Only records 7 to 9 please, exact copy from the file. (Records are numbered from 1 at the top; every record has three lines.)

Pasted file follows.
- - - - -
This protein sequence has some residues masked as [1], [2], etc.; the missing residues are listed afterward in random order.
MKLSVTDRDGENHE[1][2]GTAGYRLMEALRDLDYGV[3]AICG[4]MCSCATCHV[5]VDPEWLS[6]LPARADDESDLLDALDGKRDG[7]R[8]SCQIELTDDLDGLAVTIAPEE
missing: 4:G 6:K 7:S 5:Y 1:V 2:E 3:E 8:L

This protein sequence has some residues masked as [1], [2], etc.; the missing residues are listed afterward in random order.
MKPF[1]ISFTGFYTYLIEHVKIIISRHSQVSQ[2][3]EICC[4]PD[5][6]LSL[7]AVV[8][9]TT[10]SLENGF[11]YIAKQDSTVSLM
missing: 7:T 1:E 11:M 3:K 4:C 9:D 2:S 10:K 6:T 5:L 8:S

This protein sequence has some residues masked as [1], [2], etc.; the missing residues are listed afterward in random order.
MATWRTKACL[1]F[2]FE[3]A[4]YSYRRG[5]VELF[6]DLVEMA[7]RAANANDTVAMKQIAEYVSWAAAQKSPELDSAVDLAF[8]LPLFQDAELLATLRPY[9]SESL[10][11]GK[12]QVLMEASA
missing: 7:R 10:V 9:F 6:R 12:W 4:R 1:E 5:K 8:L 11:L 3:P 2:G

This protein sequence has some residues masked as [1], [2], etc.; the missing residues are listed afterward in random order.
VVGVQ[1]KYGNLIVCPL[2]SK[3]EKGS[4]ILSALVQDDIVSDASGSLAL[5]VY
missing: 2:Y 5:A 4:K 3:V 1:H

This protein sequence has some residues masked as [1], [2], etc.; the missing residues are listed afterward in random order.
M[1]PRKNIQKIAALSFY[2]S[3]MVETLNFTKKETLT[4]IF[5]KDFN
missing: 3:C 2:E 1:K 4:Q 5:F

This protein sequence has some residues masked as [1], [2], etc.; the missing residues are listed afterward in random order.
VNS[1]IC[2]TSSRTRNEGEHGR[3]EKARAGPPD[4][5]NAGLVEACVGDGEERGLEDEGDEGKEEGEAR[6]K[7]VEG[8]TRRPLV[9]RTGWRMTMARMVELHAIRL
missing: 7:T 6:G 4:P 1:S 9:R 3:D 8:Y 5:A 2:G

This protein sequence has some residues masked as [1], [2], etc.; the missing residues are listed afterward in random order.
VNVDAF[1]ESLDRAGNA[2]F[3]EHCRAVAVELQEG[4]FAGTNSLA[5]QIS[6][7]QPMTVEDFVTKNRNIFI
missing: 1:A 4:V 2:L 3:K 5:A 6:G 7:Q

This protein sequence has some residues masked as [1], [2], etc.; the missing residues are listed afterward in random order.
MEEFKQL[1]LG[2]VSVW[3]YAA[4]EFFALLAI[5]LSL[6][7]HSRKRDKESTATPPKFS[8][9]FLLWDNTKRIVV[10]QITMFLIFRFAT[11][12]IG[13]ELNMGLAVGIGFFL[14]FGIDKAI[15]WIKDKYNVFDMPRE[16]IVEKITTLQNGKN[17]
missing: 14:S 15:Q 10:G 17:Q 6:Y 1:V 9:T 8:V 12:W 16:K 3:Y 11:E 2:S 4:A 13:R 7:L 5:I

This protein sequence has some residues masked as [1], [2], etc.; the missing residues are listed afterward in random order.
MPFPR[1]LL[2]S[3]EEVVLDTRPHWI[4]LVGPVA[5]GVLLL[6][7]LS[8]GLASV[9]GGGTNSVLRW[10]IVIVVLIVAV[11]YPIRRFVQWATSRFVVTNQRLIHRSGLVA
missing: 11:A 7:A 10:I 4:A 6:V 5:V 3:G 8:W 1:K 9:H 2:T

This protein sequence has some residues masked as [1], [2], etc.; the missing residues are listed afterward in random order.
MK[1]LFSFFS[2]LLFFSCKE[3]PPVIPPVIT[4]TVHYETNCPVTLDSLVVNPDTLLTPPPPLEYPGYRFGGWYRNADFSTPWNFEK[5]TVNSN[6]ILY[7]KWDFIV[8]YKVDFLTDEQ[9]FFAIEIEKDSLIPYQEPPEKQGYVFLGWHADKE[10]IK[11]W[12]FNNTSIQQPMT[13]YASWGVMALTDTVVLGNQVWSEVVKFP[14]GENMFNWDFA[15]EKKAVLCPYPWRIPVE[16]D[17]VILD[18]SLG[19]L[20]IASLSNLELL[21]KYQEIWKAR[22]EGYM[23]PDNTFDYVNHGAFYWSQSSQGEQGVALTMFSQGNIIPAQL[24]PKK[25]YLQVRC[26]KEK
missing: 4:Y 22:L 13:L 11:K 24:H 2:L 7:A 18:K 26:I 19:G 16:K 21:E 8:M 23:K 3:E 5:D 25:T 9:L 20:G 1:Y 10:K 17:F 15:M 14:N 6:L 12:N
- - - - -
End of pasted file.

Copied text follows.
This protein sequence has some residues masked as [1], [2], etc.; the missing residues are listed afterward in random order.
VNVDAF[1]ESLDRAGNA[2]F[3]EHCRAVAVELQEG[4]FAGTNSLA[5]QIS[6][7]QPMTVEDFVTKNRNIFI
missing: 1:A 4:V 2:L 3:K 5:A 6:G 7:Q

This protein sequence has some residues masked as [1], [2], etc.; the missing residues are listed afterward in random order.
MEEFKQL[1]LG[2]VSVW[3]YAA[4]EFFALLAI[5]LSL[6][7]HSRKRDKESTATPPKFS[8][9]FLLWDNTKRIVV[10]QITMFLIFRFAT[11][12]IG[13]ELNMGLAVGIGFFL[14]FGIDKAI[15]WIKDKYNVFDMPRE[16]IVEKITTLQNGKN[17]
missing: 14:S 15:Q 10:G 17:Q 6:Y 1:V 9:T 8:V 12:W 16:K 3:Y 11:E 2:S 4:A 13:R 7:L 5:I

This protein sequence has some residues masked as [1], [2], etc.; the missing residues are listed afterward in random order.
MPFPR[1]LL[2]S[3]EEVVLDTRPHWI[4]LVGPVA[5]GVLLL[6][7]LS[8]GLASV[9]GGGTNSVLRW[10]IVIVVLIVAV[11]YPIRRFVQWATSRFVVTNQRLIHRSGLVA
missing: 11:A 7:A 10:I 4:A 6:V 5:V 3:G 8:W 1:K 9:H 2:T